Install PowerAdmin on CentOS Using Yum
If php hasn’t been installed on your machine, then let’s do it now:
yum -y install php-gd php-xml php-mbstring php-cli yum -y install php php-mcrypt php-pdo php-mysql
Step 1 – Download and Install PowerAdmin CGI’s
The PowerAdmin CGI’s are maintained at github and can be downloaded easily using wget:
# cd /var/www # wget https://github.com/downloads/poweradmin/poweradmin/poweradmin-2.1.6.tgz # tar -xvzf ./poweradmin-2.1.6.tgz
Step 2 – Configure Apache for PowerAdmin
Make sure that your Apache server is configured for NamedVirtualHost’s and then create /etc/httpd/conf.d/poweradmin.conf file with these contents:
<VirtualHost *:80> ServerName <PUT_YOUR_SERVER_FQDN_HERE> DocumentRoot "/var/www/poweradmin-2.1.6/" CustomLog logs/poweradmin.com-access_log combined <Directory "/data/products/poweradmin-2.1.6/"> Options FollowSymLinks MultiViews Includes ExecCGI AllowOverride All </Directory> </VirtualHost>
# service httpd restart
Step 3 – Complete PowerAdmin Installation with Your Browser
Go through the install screens to complete the installation of your PowerAdmin using: http://<Your-Server-s-FQDN>/install/.
You should see the Poweradmin Installation Step 1. Choose your favorite language from the list, then click the “Go to Step 2” button.
Step 2 will tell us that we need to be sure to have a database. We already do because we did that above.
Click the “Go to Step 3” button.
Step 3 – Supply connection information for Poweradmin to connect to the PowerDNS database. Poweradmin needs this connection information so that it can create its tables in the database.
Poweradmin – Installation Step 4
On Installation step 4, it will tell us if it completed creating its tables in the database and then it will request a userid / password for allowing it to communicate with the database on a day in and day out basis.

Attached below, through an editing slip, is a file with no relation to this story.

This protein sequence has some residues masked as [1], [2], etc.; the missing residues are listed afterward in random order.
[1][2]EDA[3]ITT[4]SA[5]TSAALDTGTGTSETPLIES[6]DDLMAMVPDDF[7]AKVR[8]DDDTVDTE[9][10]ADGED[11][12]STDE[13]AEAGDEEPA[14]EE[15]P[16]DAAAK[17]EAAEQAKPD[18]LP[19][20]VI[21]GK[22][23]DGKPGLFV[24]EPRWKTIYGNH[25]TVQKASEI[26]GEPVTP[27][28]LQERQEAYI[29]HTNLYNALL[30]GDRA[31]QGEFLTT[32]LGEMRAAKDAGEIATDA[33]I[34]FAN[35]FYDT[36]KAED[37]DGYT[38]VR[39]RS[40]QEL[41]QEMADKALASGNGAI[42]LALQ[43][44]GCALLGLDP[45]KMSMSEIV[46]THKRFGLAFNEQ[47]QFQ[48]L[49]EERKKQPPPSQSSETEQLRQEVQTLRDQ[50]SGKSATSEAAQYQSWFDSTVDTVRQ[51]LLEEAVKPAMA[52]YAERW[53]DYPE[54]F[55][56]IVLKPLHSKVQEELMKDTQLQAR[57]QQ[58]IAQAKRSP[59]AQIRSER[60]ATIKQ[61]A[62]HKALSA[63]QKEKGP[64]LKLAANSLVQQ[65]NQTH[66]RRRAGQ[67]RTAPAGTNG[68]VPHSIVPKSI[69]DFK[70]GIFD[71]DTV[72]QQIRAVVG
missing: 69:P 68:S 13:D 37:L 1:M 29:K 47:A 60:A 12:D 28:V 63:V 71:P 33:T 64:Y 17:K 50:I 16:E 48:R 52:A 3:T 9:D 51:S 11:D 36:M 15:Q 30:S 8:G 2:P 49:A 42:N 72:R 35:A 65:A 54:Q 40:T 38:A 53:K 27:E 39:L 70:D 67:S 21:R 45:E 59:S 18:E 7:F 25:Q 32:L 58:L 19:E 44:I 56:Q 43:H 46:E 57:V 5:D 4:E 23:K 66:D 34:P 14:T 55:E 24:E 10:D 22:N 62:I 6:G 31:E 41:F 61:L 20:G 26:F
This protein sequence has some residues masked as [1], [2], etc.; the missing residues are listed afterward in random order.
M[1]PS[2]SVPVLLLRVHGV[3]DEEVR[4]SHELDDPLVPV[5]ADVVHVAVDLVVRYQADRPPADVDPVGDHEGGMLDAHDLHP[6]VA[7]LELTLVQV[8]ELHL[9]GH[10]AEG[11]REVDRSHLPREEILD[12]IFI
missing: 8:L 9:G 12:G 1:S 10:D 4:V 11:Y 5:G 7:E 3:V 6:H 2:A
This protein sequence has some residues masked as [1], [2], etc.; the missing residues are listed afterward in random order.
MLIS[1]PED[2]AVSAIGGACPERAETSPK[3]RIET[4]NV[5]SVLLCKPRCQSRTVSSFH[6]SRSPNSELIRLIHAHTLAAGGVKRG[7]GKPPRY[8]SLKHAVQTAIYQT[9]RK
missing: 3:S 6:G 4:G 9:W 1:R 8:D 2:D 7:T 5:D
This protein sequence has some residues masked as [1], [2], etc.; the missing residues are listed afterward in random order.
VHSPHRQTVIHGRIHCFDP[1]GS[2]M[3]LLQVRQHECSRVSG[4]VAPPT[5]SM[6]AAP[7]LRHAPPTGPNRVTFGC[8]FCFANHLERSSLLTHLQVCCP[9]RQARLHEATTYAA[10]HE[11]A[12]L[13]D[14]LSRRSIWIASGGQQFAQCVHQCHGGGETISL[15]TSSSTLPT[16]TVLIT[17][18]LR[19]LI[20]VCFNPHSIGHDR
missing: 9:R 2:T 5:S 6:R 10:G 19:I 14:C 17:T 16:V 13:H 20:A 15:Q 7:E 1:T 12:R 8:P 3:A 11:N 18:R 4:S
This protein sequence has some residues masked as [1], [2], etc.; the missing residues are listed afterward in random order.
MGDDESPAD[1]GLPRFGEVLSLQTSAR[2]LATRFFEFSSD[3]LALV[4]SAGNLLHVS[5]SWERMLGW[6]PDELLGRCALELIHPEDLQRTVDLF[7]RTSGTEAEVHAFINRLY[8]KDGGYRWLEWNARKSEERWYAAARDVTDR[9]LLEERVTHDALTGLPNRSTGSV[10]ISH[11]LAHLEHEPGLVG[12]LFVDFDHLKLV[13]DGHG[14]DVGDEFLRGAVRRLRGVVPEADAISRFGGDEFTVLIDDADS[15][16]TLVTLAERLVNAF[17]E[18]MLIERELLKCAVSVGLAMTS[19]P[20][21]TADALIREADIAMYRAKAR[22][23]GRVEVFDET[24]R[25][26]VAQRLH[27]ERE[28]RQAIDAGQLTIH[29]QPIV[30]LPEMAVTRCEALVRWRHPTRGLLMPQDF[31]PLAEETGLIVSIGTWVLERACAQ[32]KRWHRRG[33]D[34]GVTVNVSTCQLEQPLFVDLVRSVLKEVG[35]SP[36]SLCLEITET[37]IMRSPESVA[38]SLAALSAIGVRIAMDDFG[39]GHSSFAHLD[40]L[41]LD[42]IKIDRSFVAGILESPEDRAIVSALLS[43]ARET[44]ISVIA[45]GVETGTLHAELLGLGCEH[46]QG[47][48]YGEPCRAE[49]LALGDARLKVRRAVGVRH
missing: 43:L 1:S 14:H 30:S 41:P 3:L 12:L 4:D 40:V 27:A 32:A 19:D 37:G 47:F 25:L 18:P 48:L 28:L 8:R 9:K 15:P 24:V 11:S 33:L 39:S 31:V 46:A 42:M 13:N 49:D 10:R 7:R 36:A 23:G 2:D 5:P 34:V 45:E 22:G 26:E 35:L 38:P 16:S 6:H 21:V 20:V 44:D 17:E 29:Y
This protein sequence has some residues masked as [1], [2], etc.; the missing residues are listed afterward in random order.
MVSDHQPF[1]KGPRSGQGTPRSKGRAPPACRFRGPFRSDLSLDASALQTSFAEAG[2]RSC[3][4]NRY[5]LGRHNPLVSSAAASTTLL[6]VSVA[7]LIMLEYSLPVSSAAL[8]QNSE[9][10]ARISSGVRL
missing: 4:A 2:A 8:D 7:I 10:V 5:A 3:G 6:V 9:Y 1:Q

Populate the fields with either the same or another user.
Click the “Go to step 5” button.
Step 5 is a step for you. It will give you the Grant syntax for you to run in your database to grant the proper rights to that user.
Perform the sql requested and then click on the “Go to step 6” button.
Poweradmin – Installation step 6. This is another task step for you to take. You need to edit the config.inc.php file and past in it the text it gives you.
In my case, I had to create the
/var/www/poweradmin-2.1.6/inc/config.inc.php file and insert the text that it gave me. After performing this task, click the “Go to step 7” button.
Step 7 tells us that we that we have completed the Poweradmin installation. Step 7 will also tell you to remove the install directory. I just moved it out of the directory:
# cd /var/www/poweradmin-2.1.6 # mv install $home
It is time to try it out. We test it out by browsing to our machine (http://fqdn-of-server/) and loginwith admin and the password we set for the admin user that we setup in Poweradmin – installation step 3 above.
This should bring us to the main menu of Poweradmin.
Typically at this point, we will want to Add a master zone for one of our domains.
We add our first master domain by clicking the “Add master zone” link and completing the “Add master zone” worksheet and hitting the “Add zone” button.
We can add individual DNS records by going to the “list zones” page and then clicking the paper/pencil image to the left of the zone/domain name.
Testing our New PowerDNS DNS Server
Finally at the end of the day, we want to verify that our DNS server is working and responsive to our requests for DNS lookups. The simplest method of testing is to use dig, specifying the FQDN of our new server and the record that we are looking for that our DNS server is now authoritative for:
dig @<FQDN-of-new-DNS-Server> <Host-to-lookup>
$ dig @dns3.uptimemadeeasy.com www.uptimemadeeasy.com ; <<>> DiG 9.8.3-P1 <<>> @dns3.uptimemadeeasy.com www.uptimemadeeasy.com ; (1 server found) ;; global options: +cmd ;; Got answer: ;; ->>HEADER< ;; flags: qr aa rd; QUERY: 1, ANSWER: 1, AUTHORITY: 0, ADDITIONAL: 0 ;; WARNING: recursion requested but not available ;; QUESTION SECTION: ;www.uptimemadeeasy.com. IN A ;; ANSWER SECTION: www.uptimemadeeasy.com. 600 IN A 188.8.131.52 ;; Query time: 35 msec ;; SERVER: 184.108.40.206#53(220.127.116.11) ;; WHEN: Thu Feb 20 10:16:03 2014 ;; MSG SIZE rcvd: 56
Finally, we need to go to our registrar and tell it to use our new DNS server for name resolution:
With that, we have installed a full open-source DNS server, with WebGUI that you can use to manage all of your DNS records.